Connecting the dots: Memory components for networking applications
Over the last decade, the volume of information and data created, captured, copied, and consumed on a global level has grown exponentially. In 2022, about 94 zettabytes of data were produced and consumed worldwide. With data connectivity and sharing on the rise, networking technology and infrastructure has soared. Globally the networking equipment market is projected to reach over $38 billion by 2028. While this is smaller than the market size of other long-life applications like medical equipment or industrial robotics, the importance of networking technology in everyday life cannot be ignored. Networking connectivity is nearly ubiquitous as it has become a pervasive part of day-to-day life for consumers, enterprises, and governments worldwide. It is estimated that in 2023, every internet user across the globe will have 3.6 networked devices and connections.
Decades of innovation
Network devices switch and route Internet Protocol (IP) packets from source to destination, allowing communication and interaction between the hardware on a computer network. Networking applications, like routers, switches, hubs, repeaters, modems, and access points, have existed since the early days of the internet but have gone through many product innovation cycles over the past decades as performance demands increased. Despite the fact that networking devices have continuously evolved, the adoption of updated systems, and replacements take time, making component end-of-life (EOL) a common challenge for engineers, designers, and procurement specialists in the supply chain.
At all times, for a long time.
Networking equipment typically operates in always-on mode for many years after deployment. As a consequence, networking applications are designed with components that have low power consumption and industrial operating ranges. The embedded components need to be robust, reliable, and long-lasting to avoid costly downtime. DRAM and FLASH provide specific memory functionalities in networking hardware. When devices are switched on, DRAM, like DDR3 and DDR4, is in charge of holding the operating system, storing routing tables, buffering IP packets, and providing temporary memory for the configuration files. The startup configuration and Internetwork Operating System (IOS) in networking equipment are stored by FLASH components and EMMCs.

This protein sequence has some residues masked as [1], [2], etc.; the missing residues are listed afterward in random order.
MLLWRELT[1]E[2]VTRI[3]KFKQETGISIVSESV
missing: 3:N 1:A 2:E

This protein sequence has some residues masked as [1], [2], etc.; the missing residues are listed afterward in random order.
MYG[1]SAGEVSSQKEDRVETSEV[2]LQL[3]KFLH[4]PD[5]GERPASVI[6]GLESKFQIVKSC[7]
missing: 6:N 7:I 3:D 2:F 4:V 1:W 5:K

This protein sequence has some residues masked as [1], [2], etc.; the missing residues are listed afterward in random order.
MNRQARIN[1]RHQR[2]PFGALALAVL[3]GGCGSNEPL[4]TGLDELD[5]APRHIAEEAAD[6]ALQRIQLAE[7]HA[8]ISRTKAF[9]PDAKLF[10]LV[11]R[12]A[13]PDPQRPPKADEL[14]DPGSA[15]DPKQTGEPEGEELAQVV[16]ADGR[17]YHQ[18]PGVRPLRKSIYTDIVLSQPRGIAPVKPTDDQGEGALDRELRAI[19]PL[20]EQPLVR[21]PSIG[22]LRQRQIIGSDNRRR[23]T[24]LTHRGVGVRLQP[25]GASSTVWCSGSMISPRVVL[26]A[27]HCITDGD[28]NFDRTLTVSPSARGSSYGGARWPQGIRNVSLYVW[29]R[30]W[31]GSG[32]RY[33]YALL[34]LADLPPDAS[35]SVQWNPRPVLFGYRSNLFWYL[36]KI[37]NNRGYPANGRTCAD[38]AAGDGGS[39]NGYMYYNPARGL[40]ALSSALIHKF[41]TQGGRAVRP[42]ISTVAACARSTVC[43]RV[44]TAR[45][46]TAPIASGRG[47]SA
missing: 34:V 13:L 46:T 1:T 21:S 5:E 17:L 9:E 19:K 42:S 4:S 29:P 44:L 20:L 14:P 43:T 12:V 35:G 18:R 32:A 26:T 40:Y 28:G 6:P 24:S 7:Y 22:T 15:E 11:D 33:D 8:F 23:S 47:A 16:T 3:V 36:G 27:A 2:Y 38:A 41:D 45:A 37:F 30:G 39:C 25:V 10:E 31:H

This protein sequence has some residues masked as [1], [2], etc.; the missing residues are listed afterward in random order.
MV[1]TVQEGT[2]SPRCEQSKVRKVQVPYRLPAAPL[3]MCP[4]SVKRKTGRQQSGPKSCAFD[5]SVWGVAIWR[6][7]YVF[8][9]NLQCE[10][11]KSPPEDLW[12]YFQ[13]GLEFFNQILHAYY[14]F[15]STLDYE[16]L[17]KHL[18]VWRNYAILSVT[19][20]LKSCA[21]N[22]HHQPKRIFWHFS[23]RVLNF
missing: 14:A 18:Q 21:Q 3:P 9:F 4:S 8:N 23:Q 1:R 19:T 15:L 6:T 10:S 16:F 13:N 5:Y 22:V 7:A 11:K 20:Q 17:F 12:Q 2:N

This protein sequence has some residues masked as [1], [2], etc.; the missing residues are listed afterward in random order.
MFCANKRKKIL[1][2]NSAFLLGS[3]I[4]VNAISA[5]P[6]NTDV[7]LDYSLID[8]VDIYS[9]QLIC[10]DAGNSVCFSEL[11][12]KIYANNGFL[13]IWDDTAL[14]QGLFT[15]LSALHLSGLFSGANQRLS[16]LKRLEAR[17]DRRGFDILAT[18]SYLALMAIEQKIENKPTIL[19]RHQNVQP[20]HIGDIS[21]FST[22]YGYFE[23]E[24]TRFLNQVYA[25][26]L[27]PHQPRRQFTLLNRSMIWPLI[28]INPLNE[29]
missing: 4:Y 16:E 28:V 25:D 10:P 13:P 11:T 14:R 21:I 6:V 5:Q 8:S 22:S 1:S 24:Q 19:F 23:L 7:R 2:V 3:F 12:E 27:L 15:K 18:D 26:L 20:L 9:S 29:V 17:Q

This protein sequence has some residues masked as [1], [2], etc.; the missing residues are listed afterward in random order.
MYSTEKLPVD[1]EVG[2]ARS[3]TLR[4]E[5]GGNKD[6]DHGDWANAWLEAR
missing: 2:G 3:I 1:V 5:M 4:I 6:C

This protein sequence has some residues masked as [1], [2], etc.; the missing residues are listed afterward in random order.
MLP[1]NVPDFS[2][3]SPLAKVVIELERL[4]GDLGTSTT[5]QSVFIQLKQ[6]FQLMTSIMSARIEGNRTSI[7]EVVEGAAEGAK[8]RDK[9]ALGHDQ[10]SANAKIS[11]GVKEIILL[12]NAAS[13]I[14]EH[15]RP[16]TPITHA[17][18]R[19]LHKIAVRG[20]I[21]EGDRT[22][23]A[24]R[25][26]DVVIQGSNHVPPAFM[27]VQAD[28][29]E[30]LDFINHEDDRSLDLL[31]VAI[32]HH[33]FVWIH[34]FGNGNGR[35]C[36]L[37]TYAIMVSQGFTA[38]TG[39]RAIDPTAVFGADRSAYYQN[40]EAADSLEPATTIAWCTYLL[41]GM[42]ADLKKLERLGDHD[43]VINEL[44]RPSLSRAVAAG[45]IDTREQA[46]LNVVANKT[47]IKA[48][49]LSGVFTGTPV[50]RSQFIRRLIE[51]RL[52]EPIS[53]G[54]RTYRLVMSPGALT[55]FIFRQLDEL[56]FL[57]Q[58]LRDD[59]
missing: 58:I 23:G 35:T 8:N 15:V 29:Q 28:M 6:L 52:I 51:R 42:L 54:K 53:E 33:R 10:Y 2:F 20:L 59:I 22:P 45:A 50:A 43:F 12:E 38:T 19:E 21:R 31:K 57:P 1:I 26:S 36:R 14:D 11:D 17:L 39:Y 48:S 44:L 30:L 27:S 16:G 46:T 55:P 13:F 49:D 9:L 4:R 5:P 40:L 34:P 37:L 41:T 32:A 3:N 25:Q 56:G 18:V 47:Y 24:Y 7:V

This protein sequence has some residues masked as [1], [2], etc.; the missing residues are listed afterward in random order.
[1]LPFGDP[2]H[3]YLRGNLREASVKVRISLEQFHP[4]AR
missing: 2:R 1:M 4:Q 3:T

Future-proofing network equipment
The pressure on networking infrastructure regarding bandwidth, footprint, and performance requires thorough qualification and specification of components that meet the specs, including long-term availability. As is generally the case with long-life application, networking equipment tends to outlive the lifecycle of the chip components it is designed with. That is also true for embedded memory components. To future-proof networking systems from the onset of the design, selecting the right components for the applications while keeping down-the-road component obsolescence in mind is essential. Working with a reliable supplier that provides long-term support is one way to mitigate supply chain challenges and weather potential shortages.
SMARTsemi is your supply chain partner for DRAM & eMMC memory chips for long-life applications. With 20+ years of industry experience, we understand your challenges and have aligned our priorities with yours to simplify your memory chip supply chain in the long run. We know what you need before you need it. Get a jump start and request a sample.